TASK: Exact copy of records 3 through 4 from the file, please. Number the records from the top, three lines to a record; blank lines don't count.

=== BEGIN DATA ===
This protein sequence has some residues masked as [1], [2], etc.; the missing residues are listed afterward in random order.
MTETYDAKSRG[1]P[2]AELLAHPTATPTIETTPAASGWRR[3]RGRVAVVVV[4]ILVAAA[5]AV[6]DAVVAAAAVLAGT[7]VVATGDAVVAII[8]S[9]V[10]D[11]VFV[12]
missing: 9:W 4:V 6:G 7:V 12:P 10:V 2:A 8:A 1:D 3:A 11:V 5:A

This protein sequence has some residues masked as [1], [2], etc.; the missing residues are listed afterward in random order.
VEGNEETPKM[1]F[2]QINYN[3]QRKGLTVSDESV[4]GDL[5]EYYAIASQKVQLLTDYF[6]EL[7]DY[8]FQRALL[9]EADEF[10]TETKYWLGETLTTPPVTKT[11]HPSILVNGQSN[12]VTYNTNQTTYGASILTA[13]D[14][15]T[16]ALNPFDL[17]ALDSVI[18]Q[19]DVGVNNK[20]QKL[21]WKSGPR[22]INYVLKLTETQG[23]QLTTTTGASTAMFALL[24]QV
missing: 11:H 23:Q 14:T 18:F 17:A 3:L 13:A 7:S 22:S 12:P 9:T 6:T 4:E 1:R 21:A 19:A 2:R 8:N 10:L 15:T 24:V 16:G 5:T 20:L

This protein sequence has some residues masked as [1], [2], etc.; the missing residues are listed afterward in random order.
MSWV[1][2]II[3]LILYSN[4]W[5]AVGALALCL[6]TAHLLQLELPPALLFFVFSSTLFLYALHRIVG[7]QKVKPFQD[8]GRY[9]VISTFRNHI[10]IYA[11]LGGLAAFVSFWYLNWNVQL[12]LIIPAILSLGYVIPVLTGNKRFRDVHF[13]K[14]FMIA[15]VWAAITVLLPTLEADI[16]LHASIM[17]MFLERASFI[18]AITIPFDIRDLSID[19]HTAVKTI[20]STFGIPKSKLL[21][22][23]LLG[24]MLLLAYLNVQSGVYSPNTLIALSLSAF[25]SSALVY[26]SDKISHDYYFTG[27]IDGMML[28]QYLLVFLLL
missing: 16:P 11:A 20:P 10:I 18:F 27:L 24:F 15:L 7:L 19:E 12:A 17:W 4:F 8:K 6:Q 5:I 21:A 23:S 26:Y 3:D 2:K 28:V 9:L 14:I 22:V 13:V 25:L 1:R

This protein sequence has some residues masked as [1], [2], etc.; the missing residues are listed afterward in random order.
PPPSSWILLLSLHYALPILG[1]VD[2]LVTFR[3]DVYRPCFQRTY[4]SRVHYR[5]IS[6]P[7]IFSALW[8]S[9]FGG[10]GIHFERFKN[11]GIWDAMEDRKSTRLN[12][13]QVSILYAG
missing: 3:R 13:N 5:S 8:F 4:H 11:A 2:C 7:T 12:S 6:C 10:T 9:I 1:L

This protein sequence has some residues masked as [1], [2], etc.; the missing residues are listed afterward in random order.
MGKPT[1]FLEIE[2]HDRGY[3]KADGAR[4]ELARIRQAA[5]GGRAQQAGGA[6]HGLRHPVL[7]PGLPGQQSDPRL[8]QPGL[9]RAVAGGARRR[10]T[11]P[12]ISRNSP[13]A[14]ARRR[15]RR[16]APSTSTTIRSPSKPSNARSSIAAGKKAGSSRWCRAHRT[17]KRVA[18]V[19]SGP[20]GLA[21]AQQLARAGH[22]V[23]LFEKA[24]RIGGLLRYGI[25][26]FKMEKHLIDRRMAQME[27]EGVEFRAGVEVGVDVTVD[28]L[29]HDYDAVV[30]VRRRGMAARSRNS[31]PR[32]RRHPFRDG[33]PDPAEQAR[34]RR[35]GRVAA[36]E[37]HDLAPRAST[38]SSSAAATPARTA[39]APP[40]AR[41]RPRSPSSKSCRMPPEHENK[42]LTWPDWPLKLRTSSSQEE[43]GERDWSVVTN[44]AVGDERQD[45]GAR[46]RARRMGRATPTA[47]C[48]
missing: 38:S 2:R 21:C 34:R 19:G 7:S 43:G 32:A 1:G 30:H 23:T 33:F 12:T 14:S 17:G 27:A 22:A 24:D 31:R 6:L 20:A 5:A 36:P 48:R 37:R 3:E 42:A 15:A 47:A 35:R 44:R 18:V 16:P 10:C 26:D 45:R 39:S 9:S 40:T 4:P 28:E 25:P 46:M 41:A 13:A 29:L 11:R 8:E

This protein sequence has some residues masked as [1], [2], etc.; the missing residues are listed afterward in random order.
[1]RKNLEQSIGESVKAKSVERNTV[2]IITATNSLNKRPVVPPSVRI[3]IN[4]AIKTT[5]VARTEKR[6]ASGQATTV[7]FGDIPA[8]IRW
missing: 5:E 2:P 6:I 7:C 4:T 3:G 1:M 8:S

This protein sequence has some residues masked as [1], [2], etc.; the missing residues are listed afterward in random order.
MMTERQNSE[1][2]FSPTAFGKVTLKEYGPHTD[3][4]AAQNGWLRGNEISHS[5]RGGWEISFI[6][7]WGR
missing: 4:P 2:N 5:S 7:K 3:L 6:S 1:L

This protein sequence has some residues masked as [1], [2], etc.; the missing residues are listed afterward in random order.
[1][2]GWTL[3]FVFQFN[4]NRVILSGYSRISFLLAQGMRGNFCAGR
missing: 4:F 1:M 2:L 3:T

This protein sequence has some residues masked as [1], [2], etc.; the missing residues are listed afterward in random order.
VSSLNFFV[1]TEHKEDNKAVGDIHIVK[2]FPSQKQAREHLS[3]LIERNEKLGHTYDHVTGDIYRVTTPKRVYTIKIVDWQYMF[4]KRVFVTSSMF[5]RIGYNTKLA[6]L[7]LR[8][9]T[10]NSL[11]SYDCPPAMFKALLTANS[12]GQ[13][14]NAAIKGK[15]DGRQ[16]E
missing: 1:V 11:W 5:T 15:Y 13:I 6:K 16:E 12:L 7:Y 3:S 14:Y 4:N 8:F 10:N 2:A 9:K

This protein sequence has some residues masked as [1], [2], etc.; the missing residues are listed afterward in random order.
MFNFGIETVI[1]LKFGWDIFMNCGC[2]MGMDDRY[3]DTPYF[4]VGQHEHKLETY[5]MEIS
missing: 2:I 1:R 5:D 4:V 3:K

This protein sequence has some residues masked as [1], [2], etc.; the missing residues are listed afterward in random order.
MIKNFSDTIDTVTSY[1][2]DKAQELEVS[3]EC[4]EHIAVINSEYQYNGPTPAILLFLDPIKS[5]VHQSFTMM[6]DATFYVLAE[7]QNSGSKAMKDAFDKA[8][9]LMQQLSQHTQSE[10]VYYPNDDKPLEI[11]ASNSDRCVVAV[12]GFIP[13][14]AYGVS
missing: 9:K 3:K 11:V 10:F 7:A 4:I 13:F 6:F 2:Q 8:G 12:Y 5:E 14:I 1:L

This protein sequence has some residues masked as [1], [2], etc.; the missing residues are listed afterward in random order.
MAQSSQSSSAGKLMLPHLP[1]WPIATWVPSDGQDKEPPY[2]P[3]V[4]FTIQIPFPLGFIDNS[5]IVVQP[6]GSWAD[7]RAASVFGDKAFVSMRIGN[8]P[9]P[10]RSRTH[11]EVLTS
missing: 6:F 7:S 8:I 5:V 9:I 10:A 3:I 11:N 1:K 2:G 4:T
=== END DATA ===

This protein sequence has some residues masked as [1], [2], etc.; the missing residues are listed afterward in random order.
MSWV[1][2]II[3]LILYSN[4]W[5]AVGALALCL[6]TAHLLQLELPPALLFFVFSSTLFLYALHRIVG[7]QKVKPFQD[8]GRY[9]VISTFRNHI[10]IYA[11]LGGLAAFVSFWYLNWNVQL[12]LIIPAILSLGYVIPVLTGNKRFRDVHF[13]K[14]FMIA[15]VWAAITVLLPTLEADI[16]LHASIM[17]MFLERASFI[18]AITIPFDIRDLSID[19]HTAVKTI[20]STFGIPKSKLL[21][22][23]LLG[24]MLLLAYLNVQSGVYSPNTLIALSLSAF[25]SSALVY[26]SDKISHDYYFTG[27]IDGMML[28]QYLLVFLLL
missing: 16:P 11:A 20:P 10:I 18:F 27:L 24:F 15:L 7:L 19:E 12:A 17:W 4:F 8:K 6:Q 5:I 21:A 23:S 26:Y 3:D 2:K 28:V 9:L 14:I 22:V 13:V 25:L 1:R

This protein sequence has some residues masked as [1], [2], etc.; the missing residues are listed afterward in random order.
PPPSSWILLLSLHYALPILG[1]VD[2]LVTFR[3]DVYRPCFQRTY[4]SRVHYR[5]IS[6]P[7]IFSALW[8]S[9]FGG[10]GIHFERFKN[11]GIWDAMEDRKSTRLN[12][13]QVSILYAG
missing: 3:R 13:N 5:S 8:F 4:H 11:A 2:C 7:T 12:S 6:C 10:T 9:I 1:L